When you think “Monuments Men,” we wouldn’t be surprised if the first thing that comes to mind is George Clooney looking predictably suave in a military uniform. Although the upcoming Disney movie of the same phrase is filled with the usual twists and turns of such a cinematic dramatization, the true story of the Monuments Men — the soldiers who risked their lives to save the artworks that founded Western civilization — is far more complex.
During World War II, a key group of officers from 13 different nations joined together to serve in the Monuments, Fine Arts, and Archives program, devoted to retrieving and protecting masterpieces stolen by the Nazis. While the outcome of the war remained uncertain, these individuals realized that even if the war was won, victory was meaningless without the myriad of artworks that have shaped and defined history. The National Gallery of Art in Washington, D.C. was at the center of the bold program, heavily involved in both the creation of the MFAA and its ongoing protection.
“These men — and women — worked to protect Europe’s cultural heritage at the height of World War II,” explained Earl A. Powell III, director of the National Gallery of Art, “ensuring its safety in the aftermath and returning works, when possible, to their rightful owners once peace and security were restored.” Officers not only located looted artworks and returned them to their previous holders, encountering prized works by Rembrandt, Rubens, El Greco and many more, they protected endangered Berlin museums and convinced Allied bombers to spare certain targets for their cultural importance.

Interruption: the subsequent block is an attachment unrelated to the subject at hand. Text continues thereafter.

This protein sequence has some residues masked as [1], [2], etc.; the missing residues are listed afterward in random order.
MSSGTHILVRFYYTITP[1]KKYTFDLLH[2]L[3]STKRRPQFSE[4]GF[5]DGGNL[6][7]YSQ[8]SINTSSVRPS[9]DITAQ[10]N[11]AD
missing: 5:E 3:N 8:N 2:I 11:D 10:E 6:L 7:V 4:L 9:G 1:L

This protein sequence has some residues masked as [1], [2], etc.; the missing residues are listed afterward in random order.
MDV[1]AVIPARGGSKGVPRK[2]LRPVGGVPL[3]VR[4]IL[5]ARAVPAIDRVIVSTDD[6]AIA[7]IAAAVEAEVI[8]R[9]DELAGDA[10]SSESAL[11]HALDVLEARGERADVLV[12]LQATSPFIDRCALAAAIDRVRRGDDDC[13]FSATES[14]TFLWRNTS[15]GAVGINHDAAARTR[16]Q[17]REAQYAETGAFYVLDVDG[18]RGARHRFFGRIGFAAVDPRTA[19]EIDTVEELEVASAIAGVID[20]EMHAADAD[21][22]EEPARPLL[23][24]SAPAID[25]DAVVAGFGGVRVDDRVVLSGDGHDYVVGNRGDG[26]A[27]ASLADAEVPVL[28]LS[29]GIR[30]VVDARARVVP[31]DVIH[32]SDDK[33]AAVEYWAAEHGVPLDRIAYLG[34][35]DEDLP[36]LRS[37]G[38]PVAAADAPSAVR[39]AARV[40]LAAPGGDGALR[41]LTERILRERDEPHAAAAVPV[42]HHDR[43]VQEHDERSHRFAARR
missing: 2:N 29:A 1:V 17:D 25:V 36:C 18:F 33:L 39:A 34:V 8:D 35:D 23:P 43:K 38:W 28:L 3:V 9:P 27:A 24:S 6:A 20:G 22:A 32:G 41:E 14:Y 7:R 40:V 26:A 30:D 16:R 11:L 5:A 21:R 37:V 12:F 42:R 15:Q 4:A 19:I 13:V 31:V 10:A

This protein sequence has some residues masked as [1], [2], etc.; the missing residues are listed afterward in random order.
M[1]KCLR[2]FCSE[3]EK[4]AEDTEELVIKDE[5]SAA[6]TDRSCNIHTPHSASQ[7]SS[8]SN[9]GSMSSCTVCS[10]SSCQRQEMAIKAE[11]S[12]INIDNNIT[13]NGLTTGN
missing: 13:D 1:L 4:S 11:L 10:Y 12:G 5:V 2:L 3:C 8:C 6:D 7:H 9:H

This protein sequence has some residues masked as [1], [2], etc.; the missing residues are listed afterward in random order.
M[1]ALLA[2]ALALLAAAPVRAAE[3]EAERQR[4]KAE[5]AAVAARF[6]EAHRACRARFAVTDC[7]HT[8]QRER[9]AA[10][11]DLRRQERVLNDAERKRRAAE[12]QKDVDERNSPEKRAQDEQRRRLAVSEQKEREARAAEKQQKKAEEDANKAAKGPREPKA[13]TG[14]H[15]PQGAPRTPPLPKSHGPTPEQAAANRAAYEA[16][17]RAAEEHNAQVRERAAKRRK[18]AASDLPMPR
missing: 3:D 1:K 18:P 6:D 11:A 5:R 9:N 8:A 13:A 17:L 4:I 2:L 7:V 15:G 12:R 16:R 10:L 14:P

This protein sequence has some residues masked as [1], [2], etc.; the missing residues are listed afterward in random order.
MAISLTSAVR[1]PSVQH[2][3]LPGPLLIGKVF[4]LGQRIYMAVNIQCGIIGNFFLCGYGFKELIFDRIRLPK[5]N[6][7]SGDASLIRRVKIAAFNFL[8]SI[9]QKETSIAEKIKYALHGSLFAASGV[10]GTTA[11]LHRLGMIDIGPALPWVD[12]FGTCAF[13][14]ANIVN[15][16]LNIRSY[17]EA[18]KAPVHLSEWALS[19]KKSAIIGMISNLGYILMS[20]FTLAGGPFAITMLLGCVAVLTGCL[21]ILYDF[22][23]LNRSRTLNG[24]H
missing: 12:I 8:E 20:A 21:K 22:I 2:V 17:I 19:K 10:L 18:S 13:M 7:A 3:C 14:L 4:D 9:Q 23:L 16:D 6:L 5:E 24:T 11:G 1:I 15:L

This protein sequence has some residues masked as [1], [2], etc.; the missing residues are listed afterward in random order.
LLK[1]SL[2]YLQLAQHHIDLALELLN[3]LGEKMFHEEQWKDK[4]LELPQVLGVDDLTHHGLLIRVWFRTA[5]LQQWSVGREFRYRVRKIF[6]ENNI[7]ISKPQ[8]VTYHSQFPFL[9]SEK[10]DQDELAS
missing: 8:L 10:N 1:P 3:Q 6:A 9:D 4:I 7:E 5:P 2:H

The Disney version of the tale follows the officers in the field, fighting bad guys while uncovering cultural icons. But Maygene Daniels, chief of the National’s Gallery Archives, is eager to expound upon the subtler stories that precipitated the onscreen action. “There is a quieter, behind-the-scenes story that is also important,” Daniels cautioned. “There is a big, round story behind moments of excitement. This is a moment to look at our history.”
An exhibition entitled “The Monuments Men and the National Gallery of Art: Behind the History,” is bringing that big, round story to life, opening the archives of the Monuments Men to the public, featuring photographs, documents and memorabilia, many displayed for the very first time. Then there’s the Neue Galerie’s highly anticipated “Degenerate Art” exhibition and the recent uncovering of a massive trove of Nazi-looted art in Munich. Art history is suddenly coming to popular consciousness.
We recently had the opportunity to speak to Daniels, who told us more about her work at the NGA and the iconic institution’s involvement in one of the greatest untold stories of World War II.
What does your position at the National Gallery of Art entail?
I am the Chief of the Gallery Archives, which means I am responsible for the permanently valuable historical records for this museum and donated materials. We have among our …read more
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